Scary Things the Russian Military Might Be Up To

The Cold War may have ended over 20 years ago, but that doesn't mean things are all hunky-dory with Russia now. Under Putin, the Russian military's been up to some rather fishy activity. From mysteriously buying dolphins to rumors that they're sending troops into Ukraine, here are some of the weirdest, scariest things the Russian military might be up to. 
  • They Bought Five Dolphins... and Wouldn't Say Why

    Photo: yáng / flickr / CC-BY-NC-ND 2.0
    Either the Russian military's making some seriously drunken purchases or they're planning something. The Russian Ministry of Defense recently purchased five dolphins and so far, they've refused to comment why. The possibilities are limitless. Perhaps they're building their own SeaWorld, or maybe we can expect to see a real-life Ecco the Dolphin very soon. 
  • They're Updating All Their Equipment

    Photo: Defence Images / flickr / CC-BY-NC-ND 2.0
    The Russian military's been undergoing an extensive 'rearmament' program for the past six years.  No word on why, although Russia plans to modernize at least 70% of their equipment and arms by 2020. The rearmament program's estimated to cost Russia a solid $291 billion, certainly nothing to sneeze at. Among the things Russia is hoping to buy? Nuclear submarines and stealth fighters. Yeesh.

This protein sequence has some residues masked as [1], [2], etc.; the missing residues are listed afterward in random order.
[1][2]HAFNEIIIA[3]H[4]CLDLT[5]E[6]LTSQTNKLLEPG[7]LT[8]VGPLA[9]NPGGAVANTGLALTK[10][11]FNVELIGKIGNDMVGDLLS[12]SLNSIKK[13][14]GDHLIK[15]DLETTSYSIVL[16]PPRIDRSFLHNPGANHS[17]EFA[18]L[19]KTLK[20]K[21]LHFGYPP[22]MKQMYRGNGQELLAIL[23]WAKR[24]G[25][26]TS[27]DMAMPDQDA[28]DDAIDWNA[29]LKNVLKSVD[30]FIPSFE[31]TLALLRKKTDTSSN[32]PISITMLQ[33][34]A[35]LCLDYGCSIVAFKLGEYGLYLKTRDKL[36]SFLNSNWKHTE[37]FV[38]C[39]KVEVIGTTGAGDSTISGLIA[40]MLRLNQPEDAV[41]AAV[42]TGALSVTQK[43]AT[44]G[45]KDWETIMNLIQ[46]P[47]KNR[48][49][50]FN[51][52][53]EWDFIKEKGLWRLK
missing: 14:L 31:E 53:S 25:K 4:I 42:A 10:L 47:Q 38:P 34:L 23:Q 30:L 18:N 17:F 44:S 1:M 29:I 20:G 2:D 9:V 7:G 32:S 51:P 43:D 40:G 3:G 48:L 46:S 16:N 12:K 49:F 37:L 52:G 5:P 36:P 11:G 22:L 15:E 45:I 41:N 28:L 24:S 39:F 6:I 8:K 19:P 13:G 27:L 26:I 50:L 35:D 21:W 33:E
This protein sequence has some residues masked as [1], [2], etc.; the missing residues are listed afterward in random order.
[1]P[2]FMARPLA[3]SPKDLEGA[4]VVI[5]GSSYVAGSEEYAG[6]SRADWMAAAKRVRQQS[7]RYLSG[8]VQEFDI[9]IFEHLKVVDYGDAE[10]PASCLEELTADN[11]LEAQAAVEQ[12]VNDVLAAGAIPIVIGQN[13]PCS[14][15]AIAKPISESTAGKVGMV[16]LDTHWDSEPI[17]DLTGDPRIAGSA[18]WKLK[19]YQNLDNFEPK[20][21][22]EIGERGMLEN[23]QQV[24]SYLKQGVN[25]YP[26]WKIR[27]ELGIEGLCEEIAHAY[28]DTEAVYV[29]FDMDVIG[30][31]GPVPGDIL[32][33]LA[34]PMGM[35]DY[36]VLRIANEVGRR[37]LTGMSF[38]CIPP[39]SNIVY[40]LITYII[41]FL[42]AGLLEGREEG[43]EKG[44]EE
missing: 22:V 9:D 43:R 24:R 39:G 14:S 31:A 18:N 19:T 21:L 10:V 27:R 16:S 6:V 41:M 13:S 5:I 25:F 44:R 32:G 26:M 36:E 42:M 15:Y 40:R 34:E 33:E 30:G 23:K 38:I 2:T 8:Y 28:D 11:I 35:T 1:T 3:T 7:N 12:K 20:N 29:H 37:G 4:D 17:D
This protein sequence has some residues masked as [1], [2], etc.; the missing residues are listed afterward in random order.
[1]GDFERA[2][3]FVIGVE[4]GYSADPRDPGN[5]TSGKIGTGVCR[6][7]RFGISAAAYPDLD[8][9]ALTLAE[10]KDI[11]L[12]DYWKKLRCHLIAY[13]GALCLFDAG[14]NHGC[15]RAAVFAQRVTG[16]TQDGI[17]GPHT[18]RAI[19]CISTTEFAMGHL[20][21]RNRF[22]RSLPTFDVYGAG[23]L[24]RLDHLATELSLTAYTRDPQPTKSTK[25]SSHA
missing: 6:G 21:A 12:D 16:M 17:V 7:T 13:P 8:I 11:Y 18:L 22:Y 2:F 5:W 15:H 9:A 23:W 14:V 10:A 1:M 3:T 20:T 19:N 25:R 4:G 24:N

• They're Buying a Bunch of Ships

    Photo: ARTS_fox1fire / flickr / CC-BY-NC-ND 2.0
    Also by 2020, Russia's hoping to add about 100 (that's right, you read that figure right) warships to their Navy. 2020 might be a year to watch out for, especially if you're on Russia's bad side. While this ties in with Russia's rearmament program, the fact that Russia's so focused on bulking up their military really makes you wonder what they're up to. 
  • Russia's Bringing Back the Nuke Trains

    Photo: Antony Bennison / flickr / CC-BY-NC 2.0
    Nukes and Russia are two words you don't want to hear in the same sentence. As it turns out, Russia's bring back their old Barguzin, or missile trains. It's believed that the so-called nuke trains, meant to help transport nuclear missiles, are a direct response to NATO's own European Ballistic Missile Defense system, which was set up in Romania and Poland.